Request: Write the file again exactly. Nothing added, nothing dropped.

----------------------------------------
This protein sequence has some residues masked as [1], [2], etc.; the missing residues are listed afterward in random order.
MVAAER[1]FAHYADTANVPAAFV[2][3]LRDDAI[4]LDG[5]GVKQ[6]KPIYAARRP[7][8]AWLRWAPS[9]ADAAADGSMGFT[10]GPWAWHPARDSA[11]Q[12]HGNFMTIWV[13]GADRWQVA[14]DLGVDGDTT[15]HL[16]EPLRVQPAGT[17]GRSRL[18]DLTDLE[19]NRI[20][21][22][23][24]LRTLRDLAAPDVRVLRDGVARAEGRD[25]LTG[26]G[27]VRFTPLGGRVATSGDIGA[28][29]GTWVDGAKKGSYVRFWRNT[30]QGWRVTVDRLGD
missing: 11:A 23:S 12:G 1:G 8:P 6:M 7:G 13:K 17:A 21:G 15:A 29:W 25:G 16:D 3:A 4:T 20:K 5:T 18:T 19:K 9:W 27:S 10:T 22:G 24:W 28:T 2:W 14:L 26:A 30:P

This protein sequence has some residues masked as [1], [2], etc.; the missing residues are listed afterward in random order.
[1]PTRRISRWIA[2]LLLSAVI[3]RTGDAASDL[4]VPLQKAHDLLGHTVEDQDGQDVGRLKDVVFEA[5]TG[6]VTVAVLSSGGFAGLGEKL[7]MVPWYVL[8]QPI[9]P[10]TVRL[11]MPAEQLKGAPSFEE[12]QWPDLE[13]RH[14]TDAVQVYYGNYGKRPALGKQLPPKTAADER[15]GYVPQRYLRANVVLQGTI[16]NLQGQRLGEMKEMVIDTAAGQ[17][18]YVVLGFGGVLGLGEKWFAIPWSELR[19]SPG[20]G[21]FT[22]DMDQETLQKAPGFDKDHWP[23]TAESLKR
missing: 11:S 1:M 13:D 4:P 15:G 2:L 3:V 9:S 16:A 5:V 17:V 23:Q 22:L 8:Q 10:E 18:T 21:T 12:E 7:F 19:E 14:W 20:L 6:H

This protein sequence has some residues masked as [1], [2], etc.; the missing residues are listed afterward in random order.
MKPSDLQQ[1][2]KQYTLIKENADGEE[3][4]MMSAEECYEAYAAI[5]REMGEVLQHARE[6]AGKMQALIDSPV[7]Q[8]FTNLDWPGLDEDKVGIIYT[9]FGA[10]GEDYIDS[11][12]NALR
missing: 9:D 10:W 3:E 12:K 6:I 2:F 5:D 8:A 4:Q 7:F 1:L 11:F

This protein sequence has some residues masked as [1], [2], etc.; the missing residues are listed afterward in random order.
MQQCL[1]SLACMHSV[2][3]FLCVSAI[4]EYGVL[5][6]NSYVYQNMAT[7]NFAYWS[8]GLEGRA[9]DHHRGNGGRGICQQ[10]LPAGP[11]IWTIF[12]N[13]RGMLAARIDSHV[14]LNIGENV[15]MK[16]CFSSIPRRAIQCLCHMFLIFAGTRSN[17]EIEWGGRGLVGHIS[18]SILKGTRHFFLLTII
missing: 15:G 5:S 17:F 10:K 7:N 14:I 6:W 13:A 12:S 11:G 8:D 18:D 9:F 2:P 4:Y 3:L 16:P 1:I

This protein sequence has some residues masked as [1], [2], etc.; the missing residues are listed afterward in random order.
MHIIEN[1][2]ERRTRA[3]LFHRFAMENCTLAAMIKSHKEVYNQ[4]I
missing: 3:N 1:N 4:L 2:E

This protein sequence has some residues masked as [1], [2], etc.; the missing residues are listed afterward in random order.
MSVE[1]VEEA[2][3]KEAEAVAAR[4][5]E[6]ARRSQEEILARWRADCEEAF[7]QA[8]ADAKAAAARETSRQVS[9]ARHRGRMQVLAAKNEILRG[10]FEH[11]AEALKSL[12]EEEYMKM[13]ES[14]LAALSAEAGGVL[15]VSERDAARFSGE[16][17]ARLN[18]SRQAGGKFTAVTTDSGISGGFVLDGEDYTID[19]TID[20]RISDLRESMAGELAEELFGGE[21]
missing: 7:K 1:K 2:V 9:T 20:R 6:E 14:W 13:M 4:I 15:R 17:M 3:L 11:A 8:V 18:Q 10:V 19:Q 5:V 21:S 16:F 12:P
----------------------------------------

This protein sequence has some residues masked as [1], [2], etc.; the missing residues are listed afterward in random order.
MVAAER[1]FAHYADTANVPAAFV[2][3]LRDDAI[4]LDG[5]GVKQ[6]KPIYAARRP[7][8]AWLRWAPS[9]ADAAADGSMGFT[10]GPWAWHPARDSA[11]Q[12]HGNFMTIWV[13]GADRWQVA[14]DLGVDGDTT[15]HL[16]EPLRVQPAGT[17]GRSRL[18]DLTDLE[19]NRI[20][21][22][23][24]LRTLRDLAAPDVRVLRDGVARAEGRD[25]LTG[26]G[27]VRFTPLGGRVATSGDIGA[28][29]GTWVDGAKKGSYVRFWRNT[30]QGWRVTVDRLGD
missing: 11:A 23:S 12:G 1:G 8:P 6:M 7:G 13:K 17:A 21:G 15:A 29:W 25:G 16:D 3:A 4:T 20:K 5:T 18:T 19:K 9:W 27:S 10:T 22:G 24:W 28:T 2:W 14:L 26:A 30:P

This protein sequence has some residues masked as [1], [2], etc.; the missing residues are listed afterward in random order.
[1]PTRRISRWIA[2]LLLSAVI[3]RTGDAASDL[4]VPLQKAHDLLGHTVEDQDGQDVGRLKDVVFEA[5]TG[6]VTVAVLSSGGFAGLGEKL[7]MVPWYVL[8]QPI[9]P[10]TVRL[11]MPAEQLKGAPSFEE[12]QWPDLE[13]RH[14]TDAVQVYYGNYGKRPALGKQLPPKTAADER[15]GYVPQRYLRANVVLQGTI[16]NLQGQRLGEMKEMVIDTAAGQ[17][18]YVVLGFGGVLGLGEKWFAIPWSELR[19]SPG[20]G[21]FT[22]DMDQETLQKAPGFDKDHWP[23]TAESLKR
missing: 11:S 1:M 13:D 4:P 15:G 2:L 3:V 9:S 16:A 5:V 17:V 23:Q 22:L 8:Q 10:E 18:T 21:T 12:E 7:F 19:E 14:W 20:L 6:H

This protein sequence has some residues masked as [1], [2], etc.; the missing residues are listed afterward in random order.
MKPSDLQQ[1][2]KQYTLIKENADGEE[3][4]MMSAEECYEAYAAI[5]REMGEVLQHARE[6]AGKMQALIDSPV[7]Q[8]FTNLDWPGLDEDKVGIIYT[9]FGA[10]GEDYIDS[11][12]NALR
missing: 9:D 10:W 3:E 12:K 6:I 2:F 5:D 8:A 4:Q 7:F 1:L 11:F

This protein sequence has some residues masked as [1], [2], etc.; the missing residues are listed afterward in random order.
MQQCL[1]SLACMHSV[2][3]FLCVSAI[4]EYGVL[5][6]NSYVYQNMAT[7]NFAYWS[8]GLEGRA[9]DHHRGNGGRGICQQ[10]LPAGP[11]IWTIF[12]N[13]RGMLAARIDSHV[14]LNIGENV[15]MK[16]CFSSIPRRAIQCLCHMFLIFAGTRSN[17]EIEWGGRGLVGHIS[18]SILKGTRHFFLLTII
missing: 15:G 5:S 17:F 10:K 7:N 14:I 6:W 13:A 12:S 11:G 8:D 18:D 9:F 2:P 4:Y 3:L 16:P 1:I

This protein sequence has some residues masked as [1], [2], etc.; the missing residues are listed afterward in random order.
MHIIEN[1][2]ERRTRA[3]LFHRFAMENCTLAAMIKSHKEVYNQ[4]I
missing: 3:N 1:N 4:L 2:E

This protein sequence has some residues masked as [1], [2], etc.; the missing residues are listed afterward in random order.
MSVE[1]VEEA[2][3]KEAEAVAAR[4][5]E[6]ARRSQEEILARWRADCEEAF[7]QA[8]ADAKAAAARETSRQVS[9]ARHRGRMQVLAAKNEILRG[10]FEH[11]AEALKSL[12]EEEYMKM[13]ES[14]LAALSAEAGGVL[15]VSERDAARFSGE[16][17]ARLN[18]SRQAGGKFTAVTTDSGISGGFVLDGEDYTID[19]TID[20]RISDLRESMAGELAEELFGGE[21]
missing: 7:K 1:K 2:V 9:T 20:R 6:E 14:W 13:M 4:I 15:R 17:M 3:L 11:A 8:V 18:Q 10:V 19:Q 5:V 21:S 16:F 12:P